Florida law limits the amount that a creditor can take or seize or "garnish" from your wages to repay your debts. The Florida wage garnishment laws, also called "wage attachments," generally follow the federal wage garnishment laws. But some exemptions are available in Florida, which might limit a creditor's rights to garnish your wages. For the most part, creditors with judgments can only take up to 25% of your wages and only if your wages meet a minimum threshold. However, for a few types of debts, creditors can take more.
A "wage garnishment" or "wage attachment" is an order from a court or a government agency sent to your employer. It requires your employer to withhold money from your paycheck and send this money directly to your creditor.
Different garnishment rules apply to different types of debt—and legal limits apply for how much of your paycheck can be garnished.
Most creditors can't get a wage garnishment order until they've first obtained a court judgment stating that you owe the creditor money. For example, if you're behind on credit card payments or owe a doctor's bill, those creditors can't garnish your wages unless they first file a lawsuit, win, and get a money judgment against you.
Exceptions exist, though, if you owe:
In these situations, your wages can be garnished without the creditor taking additional steps to get a court judgment.
Federal law places limits on how much money can be garnished from your paycheck. The idea is that you should have enough left to pay for living expenses. Florida hasn't imposed stricter limits, so federal law governs in Florida. Here are the rules:
A creditor can garnish 25% of your disposable income or the amount by which your disposable income exceeds 30 times federal minimum wage, whichever is less. In Florida, if your disposable income is less than 30 times federal minimum wage, your wages can't be garnished at all. (Fla. Stat. Ann. § 222.11).
"Disposable earnings" are those wages left after your employer has made deductions required by law. Examples of legally required deductions are federal, state and local taxes, Social Security, and the employee portion of state unemployment compensation insurance. Deductions that aren't required by law—such as union dues, life and health insurance, and most retirement plan contributions—aren't used to reduce your disposable income.
Florida law allows employers to charge you for complying with wage garnishment orders and to deduct these charges from your paycheck.
If you are head of the family and your wages are $750 per week or less, your wages can't be garnished by a judgment creditor if you claim the head of family exemption unless you agree to the garnishment in writing. To qualify as head of family, you must provide more than one half of the support for a child or other dependent. (Fla. Stat. Ann. § 222.11).
This exemption isn't automatic; you must claim it by filing an affidavit with the court when you're notified that the creditor intends to request a wage garnishment.
If you owe child support, student loans, or taxes, the government or creditor can garnish your wages without getting a court judgment. The amount that can be garnished is different too.
Since 1988, all court orders for child support include an automatic income withholding order. The other parent can also get a wage garnishment order from the court if you fall behind in child support payments.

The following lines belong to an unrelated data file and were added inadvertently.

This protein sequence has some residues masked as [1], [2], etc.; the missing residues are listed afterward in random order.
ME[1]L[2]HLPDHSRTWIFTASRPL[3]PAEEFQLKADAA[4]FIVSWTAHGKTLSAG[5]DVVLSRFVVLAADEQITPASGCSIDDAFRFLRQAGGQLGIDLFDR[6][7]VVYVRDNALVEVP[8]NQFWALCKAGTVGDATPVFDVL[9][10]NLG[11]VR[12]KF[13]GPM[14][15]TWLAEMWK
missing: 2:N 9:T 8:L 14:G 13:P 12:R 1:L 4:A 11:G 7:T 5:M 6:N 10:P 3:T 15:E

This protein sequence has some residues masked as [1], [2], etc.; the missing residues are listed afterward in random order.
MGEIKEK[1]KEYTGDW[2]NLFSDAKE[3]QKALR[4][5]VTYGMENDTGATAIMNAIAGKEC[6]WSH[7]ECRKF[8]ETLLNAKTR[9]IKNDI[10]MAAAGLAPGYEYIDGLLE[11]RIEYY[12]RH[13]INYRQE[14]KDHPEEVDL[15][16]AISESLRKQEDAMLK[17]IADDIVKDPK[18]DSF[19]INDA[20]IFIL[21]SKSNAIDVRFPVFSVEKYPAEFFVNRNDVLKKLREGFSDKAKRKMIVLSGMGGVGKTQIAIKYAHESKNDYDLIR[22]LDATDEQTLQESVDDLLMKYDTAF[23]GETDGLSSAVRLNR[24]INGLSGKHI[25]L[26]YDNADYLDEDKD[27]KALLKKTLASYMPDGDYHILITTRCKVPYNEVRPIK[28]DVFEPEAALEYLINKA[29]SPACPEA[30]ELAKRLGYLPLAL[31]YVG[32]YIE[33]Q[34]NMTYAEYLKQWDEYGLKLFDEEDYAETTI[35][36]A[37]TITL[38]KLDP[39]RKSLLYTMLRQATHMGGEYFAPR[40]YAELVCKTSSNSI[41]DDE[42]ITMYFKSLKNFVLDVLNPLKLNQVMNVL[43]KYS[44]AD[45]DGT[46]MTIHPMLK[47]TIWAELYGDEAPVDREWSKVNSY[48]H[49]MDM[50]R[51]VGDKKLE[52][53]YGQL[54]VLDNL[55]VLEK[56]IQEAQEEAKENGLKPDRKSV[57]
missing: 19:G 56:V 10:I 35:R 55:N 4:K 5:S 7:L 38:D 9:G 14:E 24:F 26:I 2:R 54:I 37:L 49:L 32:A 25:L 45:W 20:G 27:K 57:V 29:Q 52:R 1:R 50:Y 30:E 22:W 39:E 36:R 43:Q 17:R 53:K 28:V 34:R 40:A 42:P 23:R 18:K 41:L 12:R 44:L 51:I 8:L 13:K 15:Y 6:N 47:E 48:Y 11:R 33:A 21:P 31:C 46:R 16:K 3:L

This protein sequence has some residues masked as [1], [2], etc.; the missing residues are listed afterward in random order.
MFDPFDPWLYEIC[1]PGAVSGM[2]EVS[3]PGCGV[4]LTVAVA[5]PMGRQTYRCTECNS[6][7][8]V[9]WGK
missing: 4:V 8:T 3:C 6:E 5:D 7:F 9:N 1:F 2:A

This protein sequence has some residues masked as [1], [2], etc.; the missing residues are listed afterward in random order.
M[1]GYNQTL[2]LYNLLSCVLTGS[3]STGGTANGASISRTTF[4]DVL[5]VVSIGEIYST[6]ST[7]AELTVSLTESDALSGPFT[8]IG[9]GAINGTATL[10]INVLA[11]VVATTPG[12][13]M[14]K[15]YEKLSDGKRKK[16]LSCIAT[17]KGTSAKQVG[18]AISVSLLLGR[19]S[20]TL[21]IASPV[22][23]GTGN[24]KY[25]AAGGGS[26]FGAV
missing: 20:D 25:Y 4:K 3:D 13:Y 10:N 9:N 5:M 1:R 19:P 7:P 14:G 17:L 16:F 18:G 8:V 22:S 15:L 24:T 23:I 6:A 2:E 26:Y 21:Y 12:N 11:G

Federal law limits what can be taken from your paycheck for this type of wage garnishment. Up to 50% of your disposable earnings may be garnished to pay child support if you are currently supporting a spouse or a child who isn't the subject of the order. If you aren't supporting a spouse or child, up to 60% of your earnings may be taken. An additional five percent may be garnished for support payments over 12 weeks in arrears. (15 U.S.C. § 1673).
If you are in default on a federal student loan, the U.S. Department of Education or any entity collecting for this agency can garnish your wages without first getting a court judgment, called an "administrative garnishment." The most that the Department of Education can garnish is 15% of your disposable income, but not more than 30 times the minimum wage. (20 U.S.C. § 1095a(a)(1), 15 U.S.C. § 1673).
The federal government can garnish your wages if you owe back taxes, even without a court judgment. The amount it can garnish depends on how many dependents you have and your deduction rate. (26 U.S.C. § 6334(d)).
States and local governments may also be able to garnish your wages to collect unpaid state and local taxes. Contact your state labor department to find out more.
Under federal law, if you have more than one garnishment, the total amount garnishment amount is limited to 25%. (15 U.S.C. § 1673). For example, if the federal government is garnishing 15% of your income to repay defaulted student loans and your employer receives a second wage garnishment order, the employer can only take another 10% of your income to send to the second creditor.
Complying with wage garnishment orders can be a hassle for your employer, and some might be inclined to terminate your employment rather than comply with the order. State and federal law provide some protection for you in this situation.
Federal law prohibits your employer from discharging you if you have one wage garnishment but won't protect you if you have more. (15 U.S.C. § 1674). A local attorney should be able to advise you about protections in Florida.
Check out the website of the Florida Department of Economic Opportunity at floridajobs.org for information about wage garnishment limits in Florida, including the procedures employers must follow when carrying out wage garnishment orders.